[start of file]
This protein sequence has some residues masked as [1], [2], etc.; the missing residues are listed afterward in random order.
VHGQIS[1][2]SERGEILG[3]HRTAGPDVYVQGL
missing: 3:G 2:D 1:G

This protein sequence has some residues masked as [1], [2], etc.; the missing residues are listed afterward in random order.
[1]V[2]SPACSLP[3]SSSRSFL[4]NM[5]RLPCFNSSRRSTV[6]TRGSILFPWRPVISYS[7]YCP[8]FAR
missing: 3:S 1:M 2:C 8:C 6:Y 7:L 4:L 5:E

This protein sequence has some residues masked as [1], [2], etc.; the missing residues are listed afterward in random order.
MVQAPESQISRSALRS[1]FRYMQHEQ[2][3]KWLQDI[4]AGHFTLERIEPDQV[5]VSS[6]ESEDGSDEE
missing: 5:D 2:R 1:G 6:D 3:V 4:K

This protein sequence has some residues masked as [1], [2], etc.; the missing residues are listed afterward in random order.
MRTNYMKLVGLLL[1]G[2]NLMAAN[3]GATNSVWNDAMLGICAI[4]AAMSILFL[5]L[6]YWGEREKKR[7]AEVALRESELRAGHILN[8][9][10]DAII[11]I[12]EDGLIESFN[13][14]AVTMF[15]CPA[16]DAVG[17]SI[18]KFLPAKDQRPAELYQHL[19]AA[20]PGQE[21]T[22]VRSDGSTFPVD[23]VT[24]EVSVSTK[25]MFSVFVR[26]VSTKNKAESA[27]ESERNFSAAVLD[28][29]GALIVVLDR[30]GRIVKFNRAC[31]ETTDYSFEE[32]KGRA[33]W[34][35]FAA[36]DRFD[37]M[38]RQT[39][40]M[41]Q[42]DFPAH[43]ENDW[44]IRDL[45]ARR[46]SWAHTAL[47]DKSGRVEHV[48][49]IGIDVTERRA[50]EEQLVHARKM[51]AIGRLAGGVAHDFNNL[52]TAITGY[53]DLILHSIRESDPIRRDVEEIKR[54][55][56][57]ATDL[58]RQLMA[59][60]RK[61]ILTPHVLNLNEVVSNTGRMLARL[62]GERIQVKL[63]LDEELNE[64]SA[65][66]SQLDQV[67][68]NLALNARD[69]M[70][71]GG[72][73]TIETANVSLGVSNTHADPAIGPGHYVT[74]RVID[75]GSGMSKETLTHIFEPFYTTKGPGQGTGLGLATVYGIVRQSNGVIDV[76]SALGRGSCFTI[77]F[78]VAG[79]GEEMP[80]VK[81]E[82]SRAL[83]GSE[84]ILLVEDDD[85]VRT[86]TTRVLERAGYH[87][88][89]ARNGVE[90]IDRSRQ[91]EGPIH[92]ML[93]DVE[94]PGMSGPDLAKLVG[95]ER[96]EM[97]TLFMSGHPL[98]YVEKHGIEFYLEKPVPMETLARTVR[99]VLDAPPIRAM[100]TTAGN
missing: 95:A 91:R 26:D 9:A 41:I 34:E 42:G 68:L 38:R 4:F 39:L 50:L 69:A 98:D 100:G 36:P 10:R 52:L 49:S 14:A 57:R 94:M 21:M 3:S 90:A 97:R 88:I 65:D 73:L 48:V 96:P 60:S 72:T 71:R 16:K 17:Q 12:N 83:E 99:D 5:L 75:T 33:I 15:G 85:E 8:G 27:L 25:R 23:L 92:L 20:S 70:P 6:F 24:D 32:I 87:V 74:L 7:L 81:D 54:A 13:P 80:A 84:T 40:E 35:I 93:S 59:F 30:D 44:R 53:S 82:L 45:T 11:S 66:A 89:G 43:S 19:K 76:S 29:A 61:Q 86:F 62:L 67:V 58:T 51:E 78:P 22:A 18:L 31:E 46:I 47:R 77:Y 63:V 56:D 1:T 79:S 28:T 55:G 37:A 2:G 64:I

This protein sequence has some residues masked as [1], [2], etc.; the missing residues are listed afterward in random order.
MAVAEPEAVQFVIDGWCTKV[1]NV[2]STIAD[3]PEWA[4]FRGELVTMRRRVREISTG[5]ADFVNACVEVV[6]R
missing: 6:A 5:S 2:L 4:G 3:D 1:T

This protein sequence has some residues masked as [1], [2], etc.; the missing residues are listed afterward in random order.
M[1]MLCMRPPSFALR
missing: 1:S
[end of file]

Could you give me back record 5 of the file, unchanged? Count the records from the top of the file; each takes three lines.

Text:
This protein sequence has some residues masked as [1], [2], etc.; the missing residues are listed afterward in random order.
MAVAEPEAVQFVIDGWCTKV[1]NV[2]STIAD[3]PEWA[4]FRGELVTMRRRVREISTG[5]ADFVNACVEVV[6]R
missing: 6:A 5:S 2:L 4:G 3:D 1:T